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The Way It Used To Be: Martha’s Laws for Jewelers

Reprinted from October 1999

From the book, “Murphy’s Law - And Other Reasons Things Go Wrong” by Arthur Bloch, we read, “If anything can go wrong, it will.”  And from Dr. Robert Mat of the Bronx, “In the hospital more deaths occur in bed than out of bed, so get the patient out of the bed.”  Since the jewelry industry has never had an official list of laws, listed below are a few, which may take root:

  • If they want it in white gold, you have six yellow gold ones in stock.
  • Spend all morning cleaning and decorating an inaccessible show window and by closing time there will be a dead fly lying within it - right in the center.
  • Set aside a repair job to do another and the customer will be back to claim it with in 24 hours.
  • Get a repair job ready right away and the customer won’t be back for a couple of months.
  • Given two customers arriving at the counter at the same time, you will automatically home in on the one wanting a spring bar.
  • Have on hand an assortment of 20,000 spring bars and you won’t have the one you need.
  • Accept repairs for a watch needing only a stem and crown and odds are three to one it won’t run if wound.
  • Unbreakable mainsprings break. Unbreakable crystals break. Waterproof watches leak.
  • Accept 12 checks during the day and one will be hot. It will be the one on which you didn’t get proper identification.
  • Engrave it in script and the customer will have wanted block.
  • Accept a difficult watch band to install and insist you can do it, and you won’t be able to.
  • Throw away a part, and you’ll need it later.
  • If you put something down, it won’t be there when you need it.
  • Customer’s who complain have very loud voices and automatically select a time when the store is full of customers.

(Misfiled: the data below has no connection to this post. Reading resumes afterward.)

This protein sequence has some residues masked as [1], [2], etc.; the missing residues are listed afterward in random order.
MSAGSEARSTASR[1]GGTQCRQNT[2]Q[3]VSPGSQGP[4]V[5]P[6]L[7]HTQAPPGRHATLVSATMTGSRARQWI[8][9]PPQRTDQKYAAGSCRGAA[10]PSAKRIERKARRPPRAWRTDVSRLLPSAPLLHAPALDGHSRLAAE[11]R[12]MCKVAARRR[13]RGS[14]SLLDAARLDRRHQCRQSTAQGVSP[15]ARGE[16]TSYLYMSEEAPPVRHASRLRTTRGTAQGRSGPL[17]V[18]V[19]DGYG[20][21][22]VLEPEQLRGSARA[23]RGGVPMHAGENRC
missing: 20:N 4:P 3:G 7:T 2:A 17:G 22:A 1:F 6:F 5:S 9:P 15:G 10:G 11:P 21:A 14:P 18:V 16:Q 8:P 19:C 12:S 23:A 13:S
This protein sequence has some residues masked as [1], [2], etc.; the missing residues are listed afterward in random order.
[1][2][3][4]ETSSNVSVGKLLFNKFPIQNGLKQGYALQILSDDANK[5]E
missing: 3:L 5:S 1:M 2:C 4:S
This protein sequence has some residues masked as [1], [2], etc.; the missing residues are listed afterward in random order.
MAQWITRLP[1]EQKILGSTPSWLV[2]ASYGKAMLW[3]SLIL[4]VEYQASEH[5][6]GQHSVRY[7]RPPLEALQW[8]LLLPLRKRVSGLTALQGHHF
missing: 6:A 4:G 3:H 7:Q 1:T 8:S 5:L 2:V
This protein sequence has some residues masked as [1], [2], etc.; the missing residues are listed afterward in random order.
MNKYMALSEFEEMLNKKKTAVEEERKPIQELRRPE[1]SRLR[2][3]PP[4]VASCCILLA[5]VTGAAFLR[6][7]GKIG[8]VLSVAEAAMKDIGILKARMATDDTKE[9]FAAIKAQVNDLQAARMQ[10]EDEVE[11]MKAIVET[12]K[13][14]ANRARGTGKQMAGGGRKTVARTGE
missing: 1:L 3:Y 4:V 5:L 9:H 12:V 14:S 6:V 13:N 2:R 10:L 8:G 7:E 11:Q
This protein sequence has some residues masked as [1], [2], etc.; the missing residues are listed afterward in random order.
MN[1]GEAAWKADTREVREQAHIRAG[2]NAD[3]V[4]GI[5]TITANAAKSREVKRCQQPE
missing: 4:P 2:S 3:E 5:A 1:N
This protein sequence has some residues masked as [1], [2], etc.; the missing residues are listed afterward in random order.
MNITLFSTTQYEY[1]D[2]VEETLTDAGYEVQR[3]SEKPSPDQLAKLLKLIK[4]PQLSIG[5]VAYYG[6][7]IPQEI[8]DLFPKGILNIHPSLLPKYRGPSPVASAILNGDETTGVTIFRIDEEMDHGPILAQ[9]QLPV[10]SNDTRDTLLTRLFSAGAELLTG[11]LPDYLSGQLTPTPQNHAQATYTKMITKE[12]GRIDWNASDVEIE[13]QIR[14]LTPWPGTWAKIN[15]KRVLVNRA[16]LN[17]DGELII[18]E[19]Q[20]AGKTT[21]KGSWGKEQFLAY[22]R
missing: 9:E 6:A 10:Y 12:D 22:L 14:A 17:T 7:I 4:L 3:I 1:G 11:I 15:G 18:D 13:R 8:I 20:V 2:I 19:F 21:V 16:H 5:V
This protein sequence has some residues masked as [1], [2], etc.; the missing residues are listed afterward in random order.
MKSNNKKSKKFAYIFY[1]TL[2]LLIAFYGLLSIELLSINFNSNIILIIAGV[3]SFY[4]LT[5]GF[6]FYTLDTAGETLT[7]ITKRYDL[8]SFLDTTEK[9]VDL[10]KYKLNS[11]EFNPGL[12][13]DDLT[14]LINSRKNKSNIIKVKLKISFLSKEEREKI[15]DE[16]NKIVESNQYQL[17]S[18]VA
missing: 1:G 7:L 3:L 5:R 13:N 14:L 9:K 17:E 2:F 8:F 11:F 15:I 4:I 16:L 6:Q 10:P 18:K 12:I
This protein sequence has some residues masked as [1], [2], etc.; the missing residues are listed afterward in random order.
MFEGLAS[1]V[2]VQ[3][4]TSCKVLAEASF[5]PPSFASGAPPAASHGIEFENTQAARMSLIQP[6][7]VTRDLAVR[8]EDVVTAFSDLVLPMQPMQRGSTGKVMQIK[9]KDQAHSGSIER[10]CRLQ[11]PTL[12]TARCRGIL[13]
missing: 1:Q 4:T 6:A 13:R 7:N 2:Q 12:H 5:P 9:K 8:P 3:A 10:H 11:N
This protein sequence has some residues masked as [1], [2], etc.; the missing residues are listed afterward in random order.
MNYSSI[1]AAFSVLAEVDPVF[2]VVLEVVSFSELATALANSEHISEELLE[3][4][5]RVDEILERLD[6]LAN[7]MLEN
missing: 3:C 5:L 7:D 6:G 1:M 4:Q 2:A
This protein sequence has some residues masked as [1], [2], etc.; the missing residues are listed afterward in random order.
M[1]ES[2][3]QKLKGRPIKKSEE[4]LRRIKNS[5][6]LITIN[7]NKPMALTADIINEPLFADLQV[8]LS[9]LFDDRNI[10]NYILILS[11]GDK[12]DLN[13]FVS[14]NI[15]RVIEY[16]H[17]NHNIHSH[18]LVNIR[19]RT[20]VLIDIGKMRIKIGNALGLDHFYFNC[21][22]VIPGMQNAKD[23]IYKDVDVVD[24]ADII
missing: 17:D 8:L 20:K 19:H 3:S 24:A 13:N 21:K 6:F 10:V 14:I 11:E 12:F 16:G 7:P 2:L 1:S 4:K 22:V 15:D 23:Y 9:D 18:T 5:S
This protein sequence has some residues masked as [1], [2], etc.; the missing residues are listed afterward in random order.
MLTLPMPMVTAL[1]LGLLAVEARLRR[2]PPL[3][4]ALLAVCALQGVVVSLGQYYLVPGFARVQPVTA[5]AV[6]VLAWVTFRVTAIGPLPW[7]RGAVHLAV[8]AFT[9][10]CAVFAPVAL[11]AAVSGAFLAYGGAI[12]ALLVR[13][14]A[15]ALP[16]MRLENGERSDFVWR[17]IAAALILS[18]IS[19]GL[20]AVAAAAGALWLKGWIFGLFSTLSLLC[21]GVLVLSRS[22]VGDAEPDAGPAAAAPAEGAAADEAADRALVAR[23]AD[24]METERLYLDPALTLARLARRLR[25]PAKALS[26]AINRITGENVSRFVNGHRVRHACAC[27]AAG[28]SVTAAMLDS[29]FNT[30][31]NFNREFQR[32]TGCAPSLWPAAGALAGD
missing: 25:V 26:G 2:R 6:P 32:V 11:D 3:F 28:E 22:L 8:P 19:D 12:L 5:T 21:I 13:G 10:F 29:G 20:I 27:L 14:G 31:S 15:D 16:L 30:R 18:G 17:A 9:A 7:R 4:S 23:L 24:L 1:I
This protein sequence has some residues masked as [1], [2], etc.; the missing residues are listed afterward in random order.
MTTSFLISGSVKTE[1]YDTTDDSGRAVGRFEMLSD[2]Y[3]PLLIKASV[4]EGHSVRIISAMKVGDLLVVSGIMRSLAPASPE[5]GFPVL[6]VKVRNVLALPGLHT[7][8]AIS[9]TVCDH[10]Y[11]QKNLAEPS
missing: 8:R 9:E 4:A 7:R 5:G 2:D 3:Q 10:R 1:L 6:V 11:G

• Decide to stock a brand of watch bands and you will discover the discount store across the street had the same idea.
  • Check out every brand of watch, study the functions and lay in a sizeable stock and 12 other companies will come out with more functions at a lower price.
  • Promise a mounting job out the next day and the jeweler will go home sick.
  • If a watch runs well on your timing board for 30 days, it will automatically stop when it’s being delivered to its owner.
  • If a crystal is needed for a round watch which measure 31.1 mm, you will have a 31 mm and 31.2 mm.
  • Talk up the merits of accuracy of an electronic watch to a prospective buyer and when you pull one from the display, it will be off time or stopped.
  • Send you favorite son to four years of jewelry school and he will join the Peace Corps.
  • Purchase an expensive system of watch bands and within 60 days they will change the box and display, making yours obsolete.”
  • Throw some sticky fingered, barefoot and drinking a Slurpee out the door and he will prove to be your best customer’s grandson.
  • Have on hand identical neck chains measuring 15”, 16”, 20”, 22” and 24” and the customer will insist on 18”.
  • Send a nasty notice to a customer on a past due bill and he will receive his notice the very same day you receive his check.

 

 

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